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I investigate to see if the Tesla Cybertruck is really that safe

Oh boy, here I go scrutinizing Tesla again! But how can I not when a 6,000 brick of sharp angles and steel is put through safety tests?

Still from Tesla's Cybertruck Crash TestImage credit: Tesla

Ever since amateur martial arts enthusiast and Tesla CEO Elon Musk announced the Tesla Cybertruck back in 2019 by throwing a danged metal ball into one of the electric pickup truck’s supposedly “unbreakable” windows, the internet has had questions. Why does it look like that? Will it really be $40,000? Is it actually going to have a 500-mile range on a single charge? And most importantly, is the Cybertruck safe?

The answers to a majority of these questions have been “no,” “probably not,” or “we don’t know,” and pretty much every day the Cybertruck’s reputation suffers a new indignity. For instance, this gem courtesy of the “Rides That’ll Beat Your Ass” account on Musk’s X platform (formerly Twitter):

Down the thread, username “Ass_Beaters” provides additional context, namely that this was a prototype, so it lacked recovery or pickup points and, therefore, had to be towed by the suspension. I cannot say for sure, because I have still not seen a Cybertruck in person, but that is probably not the best way to tow one. It’s unfair to judge a prototype model, as it was built for testing and proving certain engineering specs, but let’s be honest, that doesn’t make it not funny.

Did the Tesla Cybertruck pass crash tests?

When the first production models of the Tesla Cybertruck rolled off the production line at the Austin, TX Gigafactory, reporters, enthusiasts, and internet shitposters alike all wondered aloud how it could’ve ever passed NHTSA crash safety ratings. Especially with the distressing videos released by the automaker itself (look at how the dummy in the back goes flying):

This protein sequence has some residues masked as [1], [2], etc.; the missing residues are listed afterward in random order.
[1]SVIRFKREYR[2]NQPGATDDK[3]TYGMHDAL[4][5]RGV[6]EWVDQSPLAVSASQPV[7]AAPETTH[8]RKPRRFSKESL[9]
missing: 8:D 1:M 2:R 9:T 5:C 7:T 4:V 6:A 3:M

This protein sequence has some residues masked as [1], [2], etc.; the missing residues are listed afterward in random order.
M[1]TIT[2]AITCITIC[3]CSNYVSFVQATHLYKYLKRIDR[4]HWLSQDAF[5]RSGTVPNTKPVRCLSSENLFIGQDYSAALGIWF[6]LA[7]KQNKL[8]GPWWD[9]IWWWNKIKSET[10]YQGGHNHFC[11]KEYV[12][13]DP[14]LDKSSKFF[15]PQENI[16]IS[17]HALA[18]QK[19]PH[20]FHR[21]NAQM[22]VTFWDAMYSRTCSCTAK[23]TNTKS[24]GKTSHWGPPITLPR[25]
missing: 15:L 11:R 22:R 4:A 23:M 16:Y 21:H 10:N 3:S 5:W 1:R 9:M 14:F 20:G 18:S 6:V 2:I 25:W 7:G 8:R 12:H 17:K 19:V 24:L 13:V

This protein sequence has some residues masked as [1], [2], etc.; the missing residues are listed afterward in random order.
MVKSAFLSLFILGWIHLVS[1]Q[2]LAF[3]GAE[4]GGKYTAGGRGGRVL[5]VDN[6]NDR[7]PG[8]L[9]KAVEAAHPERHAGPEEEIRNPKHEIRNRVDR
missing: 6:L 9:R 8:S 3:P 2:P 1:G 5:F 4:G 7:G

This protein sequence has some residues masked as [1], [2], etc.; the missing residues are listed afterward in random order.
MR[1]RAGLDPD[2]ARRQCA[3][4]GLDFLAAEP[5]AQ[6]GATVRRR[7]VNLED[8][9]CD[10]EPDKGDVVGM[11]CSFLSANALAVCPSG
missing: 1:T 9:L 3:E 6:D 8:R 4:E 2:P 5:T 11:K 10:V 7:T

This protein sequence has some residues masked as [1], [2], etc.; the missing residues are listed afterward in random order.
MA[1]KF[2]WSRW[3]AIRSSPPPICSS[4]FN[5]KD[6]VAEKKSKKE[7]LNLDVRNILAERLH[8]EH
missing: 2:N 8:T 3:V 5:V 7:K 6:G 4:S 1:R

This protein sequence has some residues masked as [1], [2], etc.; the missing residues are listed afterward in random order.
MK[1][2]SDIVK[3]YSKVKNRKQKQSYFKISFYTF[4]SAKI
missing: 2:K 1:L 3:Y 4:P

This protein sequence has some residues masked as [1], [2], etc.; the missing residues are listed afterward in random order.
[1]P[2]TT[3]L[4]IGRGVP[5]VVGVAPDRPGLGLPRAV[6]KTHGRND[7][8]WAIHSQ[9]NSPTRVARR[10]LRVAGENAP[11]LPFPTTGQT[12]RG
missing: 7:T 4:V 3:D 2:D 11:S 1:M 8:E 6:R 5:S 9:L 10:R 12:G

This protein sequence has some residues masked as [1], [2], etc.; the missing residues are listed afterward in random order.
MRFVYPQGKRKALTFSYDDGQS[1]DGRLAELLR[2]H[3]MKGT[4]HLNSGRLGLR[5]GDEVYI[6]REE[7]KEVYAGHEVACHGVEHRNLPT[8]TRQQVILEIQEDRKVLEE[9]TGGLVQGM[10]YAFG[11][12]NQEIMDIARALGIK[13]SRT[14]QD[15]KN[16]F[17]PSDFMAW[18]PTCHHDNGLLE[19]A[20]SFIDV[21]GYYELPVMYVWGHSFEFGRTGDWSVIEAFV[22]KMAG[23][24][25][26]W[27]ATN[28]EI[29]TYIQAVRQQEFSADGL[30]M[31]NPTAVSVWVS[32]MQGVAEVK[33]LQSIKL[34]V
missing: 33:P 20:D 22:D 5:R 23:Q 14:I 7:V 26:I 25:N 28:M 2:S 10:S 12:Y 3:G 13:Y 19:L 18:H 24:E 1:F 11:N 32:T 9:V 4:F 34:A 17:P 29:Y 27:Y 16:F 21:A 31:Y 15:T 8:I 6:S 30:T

Keeping in the spirit of Elon’s “fuck it, we’ll do it live” ethos, the Cybertruck team has continued crash testing the Blade Runner-inspired EV pickup truck and just today shared some new footage, where at least the side airbags deploy so we don’t have to see the poor crash test dummy’s brain get turned to mush:

So how exactly did the Tesla Cybertruck pass the NHTSA’s crash tests? Well, that’s an easy one – it didn’t! As Teslarati noticed earlier this week, Tesla’s new EV pickup truck was added to the safety watchdog’s database, but with ratings conspicuously absent.

That said, digging a bit deeper, you’ll find that apparently millions of cars are sold every year without verified independent crash testing, and even the insurance company-based IIHS (Insurance Institute for Highway Safety) has to pick and choose which cars they’ll test and/or assign ratings to.

One thing’s for sure, Tesla assures that you’ll be safe if a couple of accountants jacked up on Sam Adams Lagers from the 19th hole decide to go absolutely goblin mode on your Cybertruck:

So… Did the Tesla Cybertruck pass crash tests? We’ll give this one a rating of “possibly.” As evidenced by the videos above, Tesla is clearly doing a lot of in-house testing and if not, at least they have an army of weirdos who pay Elon $8 a month for the privilege of saying how normal and cool the tests look. According to CarBuzz, it will likely be a while until the Cybertruck reaches the sales volume to necessitate a proper NHTSA or IIHS review, so we’ll keep you updated if we hear anything official.

That said, it seems unlikely that Elon would want to be known as the guy who killed Jay Leno or Spike Lee, so let’s hope that they’ve crash-tested the Cybertruck.

Can the Tesla Cybetruck be shot with a Tommy Gun and/or arrows?